The universe has a good sense of humor.

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Being Back

Another Move

This blog was resting. It was not abandoned. From my last post to now I have been concentrating all energies on my stage-four metastatic lung cancer fight. Since my last post I have had thirty-five rounds of radiation to my lung, three months of chemotherapy, fifteen rounds of radiation to my brain, and two household relocations for a total of three months. Throw in the holidays and a busy life with a four-year old and a resting blog is the outcome. That is OK, life happens. Life with cancer happens even more intensely. I have learned from the journey, so much. I am inspired again to share what I’m learning to help parents raising kids who are battling cancer themselves and to create a community. Its good to be back.

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Taking Time to Rest (Why is it so Hard?)

Time. Time seems never enough. I come into the day ready to start, with things I want to do, accomplish, create and then time slips past and I too often find myself wondering what happened. I wonder what happened to the past few weeks that I could not write, did not write. I realize I was living: birthday parties four our four year old, relatives and friends in town. Living with cancer, I can’t do it all. I can’t always control my energy levels but I can choose when to be present and when to let things go. There are still those days when for no reason that I can see, I do not have the energy to meet the demands of the day. About every third day or so I feel heavy, slow, muddled. Some days I lay on the couch or on my made bed reading, sometimes writing. Sometimes I feel I need to be productive, so the enforced rest period is frustrating.  Sometimes I can accept the rest period as necessary and healing. I switch my focus to the opportunity rest gives.

Rest. Rest is something I rarely did before cancer, and when I did I felt guilty. There was always so much to do, either as a busy professional and or as a busy mom of a busy preschooler. Even now I experience guilt at times, especially when cancelling plans. I know from healing work that my body is demanding rest and I need to respond, it is the right thing. I am so used to “doing” that I have to breathe deep and tell myself to “be.” I remind myself that each time I embrace just “being” with whatever rest I need, I return refreshed, rejuvenated and renewed.

It seems odd that it is hard to rest, but for some of us, this is so true. We get frustrated when people say to rest. For me it was because I didn’t really know how to actually rest. I also didn’t know there were so many ways to rest. If you are goal-oriented, think of rest as just as important a task as whatever you want to accomplish. Set your intention. My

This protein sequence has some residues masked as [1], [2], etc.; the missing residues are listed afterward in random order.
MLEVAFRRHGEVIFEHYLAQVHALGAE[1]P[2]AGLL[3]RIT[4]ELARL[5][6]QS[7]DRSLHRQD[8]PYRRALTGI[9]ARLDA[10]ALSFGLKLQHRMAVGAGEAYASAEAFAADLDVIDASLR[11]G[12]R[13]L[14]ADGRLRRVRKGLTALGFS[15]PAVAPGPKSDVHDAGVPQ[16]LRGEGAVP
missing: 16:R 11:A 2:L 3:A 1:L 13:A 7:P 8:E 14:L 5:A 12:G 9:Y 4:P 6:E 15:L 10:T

Back Bay Pathways

Cool, shady paths

intentions are usually to restore, shore up, be vital and present, and to gain strength to keep fighting cancer. Some ways I have found to rest: gentle yoga, walking in nature, five minute meditations, funny movies on Netflix , reading fiction (can be seminal or trashy but should sweep one away,) closed eyes relaxation, guided meditation, listening to favorite music and of course, sleep. It is OK to sleep in the middle of the day, during a social event or any other time. Really.

What about all those things we need to do? I know we all know we need time for rest, but there is always something that needs to be done. “I can’t take the time,” many of us say. As parents we need to make sure everyone is well fed, off to their activities and that the house is not a complete disaster. How do we simplify when we have such a need to take care of ourselves in every sense, knowing we will have hours or days when we simply cannot function?

Other parents have done this before us and have generously shared their ideas. I like the series of posts from blogger Steady Mom for once a month cleaning. She makes a very good case and gives advice to start right away. We all know there are times when we just cannot do it, despite our best intentions. We may be in recovery from a surgery, tired from treatments or feeling completely unmotivated. A big help can be found in many U.S. communities. Cleaning for a Reason is an organization that provides free housecleaning for women with cancer.  Also, do not forget that friends and family want to help but often don’t know what to do. Giving a specific project around the house or cleaning that needs to be done may be just what they were looking for to help you out. A team approach is good to avoid burning out any one caregiver. The Dana-Farber Cancer Institute has a great scheduling guide to be done by someone other than you who can organize the masses on your behalf.

Self-care, rest and relaxation are not luxuries for those of us who are cancer-fighters, they are as necessary as following our treatment regime. I remind myself many times a day that I need to do take this time for myself. It is important, it is part of healing. It is part of being strong to meet the many demands on us as parents, especially our kids’ need for our love and our presence. I tell myself that after I post this, I can settle in with Netflix tonight after all are asleep, no guilt, no playing catch-up. Sounds good.